Due to Omicron-related disruptions, almost 4,000 flights were cancelled on Sunday.
On Sunday, more than 4,000 flights were cancelled throughout the world, with more than half of them in the United States, adding to the toll of Christmas travel disruptions caused by bad weather and the Omicron variant's spike in coronavirus cases.
Nearly 2,400 flights entering, departing from, or within the United States had been cancelled by 8 p.m. GMT on Sunday, according to flight tracking website FlightAware.com. Over 11,200 flights were cancelled around the world.
SkyWest and SouthWest were the airlines with the highest cancellations, with 510 and 419 cancellations, respectively, according to FlightAware.
The holidays are always a busy time for air travel, but the quick spread of the highly transmissible Omicron form has resulted in a spike in COVID-19 cases, prompting airlines to delay flights while pilots and cabin personnel quarantine.
Transportation agencies around the country were either stopping or decreasing services due to staff shortages caused by the coronavirus.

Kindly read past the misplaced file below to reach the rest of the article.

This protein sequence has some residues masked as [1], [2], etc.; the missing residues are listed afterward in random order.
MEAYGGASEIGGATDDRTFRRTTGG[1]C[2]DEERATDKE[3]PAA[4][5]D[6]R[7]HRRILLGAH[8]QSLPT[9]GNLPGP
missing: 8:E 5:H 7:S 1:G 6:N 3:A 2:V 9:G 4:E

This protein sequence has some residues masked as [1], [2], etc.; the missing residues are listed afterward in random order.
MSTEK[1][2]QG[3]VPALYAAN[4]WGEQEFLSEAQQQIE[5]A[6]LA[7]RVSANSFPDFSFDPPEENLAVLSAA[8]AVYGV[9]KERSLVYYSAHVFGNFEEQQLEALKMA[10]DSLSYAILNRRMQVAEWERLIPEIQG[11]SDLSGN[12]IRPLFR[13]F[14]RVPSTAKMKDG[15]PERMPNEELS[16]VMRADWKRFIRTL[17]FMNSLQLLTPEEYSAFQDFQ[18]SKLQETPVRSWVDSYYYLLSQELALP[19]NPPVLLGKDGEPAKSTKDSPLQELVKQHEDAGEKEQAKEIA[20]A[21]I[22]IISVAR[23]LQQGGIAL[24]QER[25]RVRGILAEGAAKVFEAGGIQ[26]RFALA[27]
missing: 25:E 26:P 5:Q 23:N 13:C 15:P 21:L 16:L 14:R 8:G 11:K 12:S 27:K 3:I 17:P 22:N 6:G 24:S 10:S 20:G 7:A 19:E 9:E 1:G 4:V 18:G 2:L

In many parts of the world, Omicron has resulted in record case counts and dampened New Year's celebrations.
The rise of COVID instances in the United States had caused some organisations have decided to rethink their plans to expand the number of employees working from their offices starting Monday.
At least 346,869 new coronavirus cases were reported in the United States on Saturday, according to a Reuters tally. COVID-19 has killed at least 377 people in the United States, bringing the total to 828,562.
Despite generous financial incentives, American airline cabin workers, pilots, and support employees were hesitant to work overtime during the holidays. According to certain airline unions, many people were afraid of getting COVID-19 and didn't want to deal with disruptive passengers.
Airlines were recruiting employees in the months leading up to the holidays to maintain stable employment after furloughing or laying off hundreds in the last 18 months as the pandemic crippled the industry.